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The Dilemma of Psychology: A Psychologist Looks at His Troubled Profession
No preview available - 2002
acts altruistic amphibia antecedent argument atheistic attributes beginning of organic brain cause cell conscience Darwin demonstrated Difflugia DIVINE PEDIGREE doctrine emotions endowed energy environment essential evidence evolutionary development evolutionist existence facts of organic faculty functions fundamental germinal cell hence heredity human soul Huxley hypothesis identical impulse inductive reasoning infinite inherited instinct of self-preservation intelligence intuition Lamarck's law of heredity Law of Psychic law of suggestion logical lower animals manhood reside manifested matter ment mental evolution mental organism miracle monera moneron moral natural selection normal objective ontogeny organic evolution origin of species PETITIO PRINCIPII philosophers phylogenetic phylogeny physical organism possesses potentialities of manhood primary instincts primordial germ principle Professor Haeckel progressive development proposition Psychic Phenomena psychology question reflex action religion religious reproduction scientific scientists secondary instincts sentient creatures shown special creations Spencer stinct subjective mind telepathy theism theistic tion true truth unicellular organism words
Page 225 - that we should seek God, if haply we " might feel after him, and find him, though he is not far from each one of us: for in him we
Page 247 - Although I did not think much about the existence of a personal God until a considerably later period of my life, I will here give the vague conclusions to which I have been driven. The old argument from design in nature, as given by Paley, which formerly seemed to me so
Page 231 - the innumerable species, genera, and families of organic beings with which the world is peopled have all descended, each within its own class or group, from common parents, and have all been modified in the course of descent.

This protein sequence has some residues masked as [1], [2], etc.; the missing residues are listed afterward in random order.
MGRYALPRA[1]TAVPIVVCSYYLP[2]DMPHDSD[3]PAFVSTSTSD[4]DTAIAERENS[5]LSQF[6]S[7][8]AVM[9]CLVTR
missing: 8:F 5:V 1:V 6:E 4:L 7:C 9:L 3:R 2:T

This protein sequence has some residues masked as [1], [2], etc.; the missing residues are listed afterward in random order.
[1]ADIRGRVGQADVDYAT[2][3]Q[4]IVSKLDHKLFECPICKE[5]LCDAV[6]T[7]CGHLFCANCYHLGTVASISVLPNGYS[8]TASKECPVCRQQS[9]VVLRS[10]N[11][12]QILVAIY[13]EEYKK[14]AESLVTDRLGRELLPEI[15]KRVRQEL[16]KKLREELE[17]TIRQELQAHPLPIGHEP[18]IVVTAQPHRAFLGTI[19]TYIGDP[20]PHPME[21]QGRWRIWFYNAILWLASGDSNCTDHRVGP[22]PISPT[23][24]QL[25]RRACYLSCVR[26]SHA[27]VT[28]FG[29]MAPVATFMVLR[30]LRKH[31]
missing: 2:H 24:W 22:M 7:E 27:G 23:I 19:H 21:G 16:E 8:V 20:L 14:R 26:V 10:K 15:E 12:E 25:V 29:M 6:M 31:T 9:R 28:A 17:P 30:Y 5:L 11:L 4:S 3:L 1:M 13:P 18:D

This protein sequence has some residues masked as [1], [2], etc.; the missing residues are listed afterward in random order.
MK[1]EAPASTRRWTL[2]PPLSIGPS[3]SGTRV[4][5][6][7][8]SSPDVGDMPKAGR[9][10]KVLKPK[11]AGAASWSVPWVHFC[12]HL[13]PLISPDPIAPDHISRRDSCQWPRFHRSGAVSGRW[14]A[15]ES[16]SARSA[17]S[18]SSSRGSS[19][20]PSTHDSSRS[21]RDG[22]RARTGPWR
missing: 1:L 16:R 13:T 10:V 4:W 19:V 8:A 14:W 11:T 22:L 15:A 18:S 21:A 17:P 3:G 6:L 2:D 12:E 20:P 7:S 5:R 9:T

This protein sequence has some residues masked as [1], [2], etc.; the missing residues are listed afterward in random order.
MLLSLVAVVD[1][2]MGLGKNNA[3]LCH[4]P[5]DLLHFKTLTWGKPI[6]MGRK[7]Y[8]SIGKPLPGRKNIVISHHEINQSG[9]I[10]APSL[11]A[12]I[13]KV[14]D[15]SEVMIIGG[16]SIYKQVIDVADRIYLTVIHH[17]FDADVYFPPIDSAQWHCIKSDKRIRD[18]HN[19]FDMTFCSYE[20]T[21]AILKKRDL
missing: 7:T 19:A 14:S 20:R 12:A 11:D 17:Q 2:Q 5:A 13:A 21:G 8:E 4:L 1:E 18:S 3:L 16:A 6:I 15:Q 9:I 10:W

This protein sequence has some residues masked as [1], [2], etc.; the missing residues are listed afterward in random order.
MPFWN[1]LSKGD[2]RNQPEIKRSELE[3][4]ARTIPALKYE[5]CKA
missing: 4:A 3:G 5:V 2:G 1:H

Page 49 - how, in different places and times, like conditions have led to similar trains of thought, ending in analogous results. That these countless different, and yet allied, phenomena presented by all religions are accidental or factitious, is an untenable supposition. A candid examination of the evidence quite negatives the doctrine maintained by some, that creeds are priestly inventions.
Page 66 - I distinguish them by designating one as the objective mind, and the other as the subjective mind. The objective mind is that of ordinary, waking consciousness. Its media of cognition are the five physical senses. Its highest function is that of reasoning. It is
Page 383 - Paul Pioneer Press. The wonder is that it was not done long ago. — Chicago Tribune. For sale by booksellers generally, or will be sent, postpaid, on receipt of the price, by the
Page 297 - the innumerable species, genera, and families of organic beings with which the world is peopled have all descended, each within its own class or group, from common parents.
Page 297 - that all plants and animals, however different they may now be, must, at one time or other, have been connected by direct or indirect intermediate gradations, and that the appearance of isolation presented by various groups of organic beings must be unreal.
Page 163 - It implies only the preservation of such variations as arise and are beneficial to the being under its conditions of life,